Siralai did so. Again, she meditated. Making contact was easier this time; she knew where to focus.

    Leave Korriban. We can help you. Leave Korriban any way you can, to anywhere you can, and we'll help you.

    Siralai felt the hesitation. The heavy pause of a decision being made. Then the other conscious was moving. Siralai held the connection - sweat stood out on her brow from the effort - until she felt the other mind move past the shroud of Dark energy. Their son's sister had left Korriban.
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  7. #17
    One Year Ago

    The girl stood by herself in the crater of a poisoned lake. She was battered and bruised, though none of it was fresh; she showed signs of a few days' healing. Her body was shockingly thin - that was plain even with the oversized robes flapping lightly around her, stirred by the wind. A red lightsaber was clutched in a shaking hand, vibrating lightly in her terrified grip.

    "Get away from me, Jedi!" the girl shrieked. "You may have tricked me into coming here, but I won't let you kill me."

    The Jedi raised both hands. "I'm not going to hurt you, Rossi. This wasn't a trick. I'm here to help you."

    Rossi advanced on the Jedi, wobbly lightsaber in hand. This wasn't a battle she could win. But she could die fighting. With a smooth motion of the Jedi's hand, the lightsaber was pried from Rossi's grip and into her own.

    The girl knew she was about to die. She tried to be brave, like a Sith. But she was only fourteen. And she started to cry.

    The Jedi extinguished Rossi's lightsaber, and it disappeared somewhere into the robe sleeve. Rossi looked at the Jedi with confusion.

    "I told you, Rossi," the Jedi said. "I'm here to help you."

    "How do you know my name?"

    "Your brother sent me. Shalmus misses you."

    "Shalmus... he's alive? Is he... is he your prisoner?"

    "He's alive," the Jedi confirmed. "But he's not a prisoner. My husband and I adopted him. Would you like to go see him?"

    Dumbfounded, Rossi nodded. She was crying harder now, her shoulders shaking. So it had all been worth it. She had protected her brother after all.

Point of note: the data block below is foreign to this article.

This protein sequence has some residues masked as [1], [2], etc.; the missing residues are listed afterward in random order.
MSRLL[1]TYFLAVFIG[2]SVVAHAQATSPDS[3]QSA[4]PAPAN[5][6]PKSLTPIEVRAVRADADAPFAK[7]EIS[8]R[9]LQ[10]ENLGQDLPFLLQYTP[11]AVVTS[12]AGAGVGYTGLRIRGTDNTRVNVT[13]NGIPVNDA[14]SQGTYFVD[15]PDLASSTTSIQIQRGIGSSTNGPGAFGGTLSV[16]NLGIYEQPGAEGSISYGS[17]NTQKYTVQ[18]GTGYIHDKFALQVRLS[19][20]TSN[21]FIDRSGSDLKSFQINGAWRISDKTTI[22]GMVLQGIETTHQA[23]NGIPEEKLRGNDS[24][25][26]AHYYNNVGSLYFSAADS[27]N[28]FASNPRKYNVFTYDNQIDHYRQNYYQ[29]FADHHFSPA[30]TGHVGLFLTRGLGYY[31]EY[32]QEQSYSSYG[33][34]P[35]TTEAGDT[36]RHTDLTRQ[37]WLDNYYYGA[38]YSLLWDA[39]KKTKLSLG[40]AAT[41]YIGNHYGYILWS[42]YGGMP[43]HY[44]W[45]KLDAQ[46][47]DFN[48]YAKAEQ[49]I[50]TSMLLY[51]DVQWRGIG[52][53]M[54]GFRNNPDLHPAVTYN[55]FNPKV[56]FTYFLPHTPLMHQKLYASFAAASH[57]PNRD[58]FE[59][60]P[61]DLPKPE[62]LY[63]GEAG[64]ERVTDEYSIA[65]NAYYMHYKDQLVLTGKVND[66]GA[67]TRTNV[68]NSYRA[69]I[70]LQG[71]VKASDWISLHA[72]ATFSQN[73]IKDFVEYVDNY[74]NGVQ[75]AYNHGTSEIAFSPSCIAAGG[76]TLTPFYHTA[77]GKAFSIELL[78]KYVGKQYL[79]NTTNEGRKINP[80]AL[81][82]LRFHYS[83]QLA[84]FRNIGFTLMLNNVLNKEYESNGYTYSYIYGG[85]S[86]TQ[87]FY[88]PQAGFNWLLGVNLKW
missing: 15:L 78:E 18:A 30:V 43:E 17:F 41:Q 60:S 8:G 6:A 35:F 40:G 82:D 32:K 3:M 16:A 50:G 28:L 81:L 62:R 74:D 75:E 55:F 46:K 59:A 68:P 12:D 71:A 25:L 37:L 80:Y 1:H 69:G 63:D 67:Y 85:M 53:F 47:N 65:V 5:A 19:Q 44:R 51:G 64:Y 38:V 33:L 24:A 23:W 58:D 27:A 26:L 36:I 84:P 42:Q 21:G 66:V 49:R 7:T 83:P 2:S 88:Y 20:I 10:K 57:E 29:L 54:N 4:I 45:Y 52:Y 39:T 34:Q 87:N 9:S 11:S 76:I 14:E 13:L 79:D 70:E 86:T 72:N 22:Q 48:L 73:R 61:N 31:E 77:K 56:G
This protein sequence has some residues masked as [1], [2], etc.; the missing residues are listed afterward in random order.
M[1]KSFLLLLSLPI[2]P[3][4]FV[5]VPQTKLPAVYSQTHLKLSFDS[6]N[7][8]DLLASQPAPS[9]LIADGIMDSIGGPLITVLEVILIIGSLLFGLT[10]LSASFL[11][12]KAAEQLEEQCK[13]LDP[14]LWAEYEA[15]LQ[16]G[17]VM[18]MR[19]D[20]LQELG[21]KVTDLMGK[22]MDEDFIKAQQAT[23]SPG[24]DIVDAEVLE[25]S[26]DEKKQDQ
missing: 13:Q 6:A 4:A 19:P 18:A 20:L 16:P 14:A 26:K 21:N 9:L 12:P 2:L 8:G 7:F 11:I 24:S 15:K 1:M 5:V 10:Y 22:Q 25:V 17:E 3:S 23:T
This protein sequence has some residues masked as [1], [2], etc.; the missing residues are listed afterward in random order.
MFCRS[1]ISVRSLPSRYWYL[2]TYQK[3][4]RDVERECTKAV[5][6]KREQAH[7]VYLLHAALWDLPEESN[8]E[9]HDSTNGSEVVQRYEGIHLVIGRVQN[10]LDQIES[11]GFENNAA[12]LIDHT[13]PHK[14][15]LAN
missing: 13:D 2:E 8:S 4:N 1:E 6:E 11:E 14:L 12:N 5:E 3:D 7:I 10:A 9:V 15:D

Rossi wasn't sure how it happened, but suddenly, she wasn't crying by herself anymore. She was crying into the Jedi's shoulder, with gentle arms encircling her.
    Last edited by Monkey Kitty; 01-17-2020 at 08:22 PM.
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  8. #18
    Six Months Ago

    It wasn't easy for Rossi, even after that day by the lake. Seeing her brother again was wonderful. Seeing how much he had grown without her - how much of his childhood she had missed - was hard.

    Living with the Mahrs was pleasant. Siralai and Trystan were kind to her. It was a nice house. There was plenty of food, and no one she had to fight with. No one hit or hurt her. When she closed her bedroom door at night, she slept undisturbed.

    But there were nightmares. Always nightmares. There were memories buried too deep to push away.

    They enrolled her in school - not like the Sith Academy, just a regular school where they studied normal subjects. It was the same school Shalmus and Maialin went to, selected for its open-mindedness and the diversity of its student base. Rossi and Shalmus were the only Sith Purebloods, but there were plenty of other "aliens" of all sorts.

    She made friends. Nice kids - girls, mostly - who sat with her at lunch and talked to her between classes. She wasn't bullied or left out. And yet, she always felt like an outsider. Like she was only pretending to be one of them. They had no idea what it was like to be taken prisoner by soldiers, or made to fight for survival at the Sith Academy. Her peers seemed to realize her otherness instinctively, too. Rossi never talked about the burdens of the past... but her friends seemed to sense them. They didn't volunteer to spend time with her outside of school.

    At home, Rossi felt like a fraud most of the time. Like she was acting a role. The role of normal teen. The role of family member. Sometimes she got it humiliatingly wrong. Even then, Siralai and Trystan were unfailingly kind. She wasn't officially part of the family - but they treated her like she was.

    One afternoon - it was no different than any other afternoon, except that she was finally ready - Rossi plopped down on the couch beside Siralai, drawing her long legs up underneath her.

    "Hey, um," Rossi said casually. "I have to stay after school tomorrow for math. And they said to bring a lunch for the field trip on Thursday. We're going to some kind of animal museum. Also can you and Trystan adopt me like you adopted Shalmus?"

    Siralai knew Rossi well enough by now to understand that a dramatic reaction was undesirable. She just smiled, and put her arm around the girl's shoulder. "Yes," she said. "Of course we will."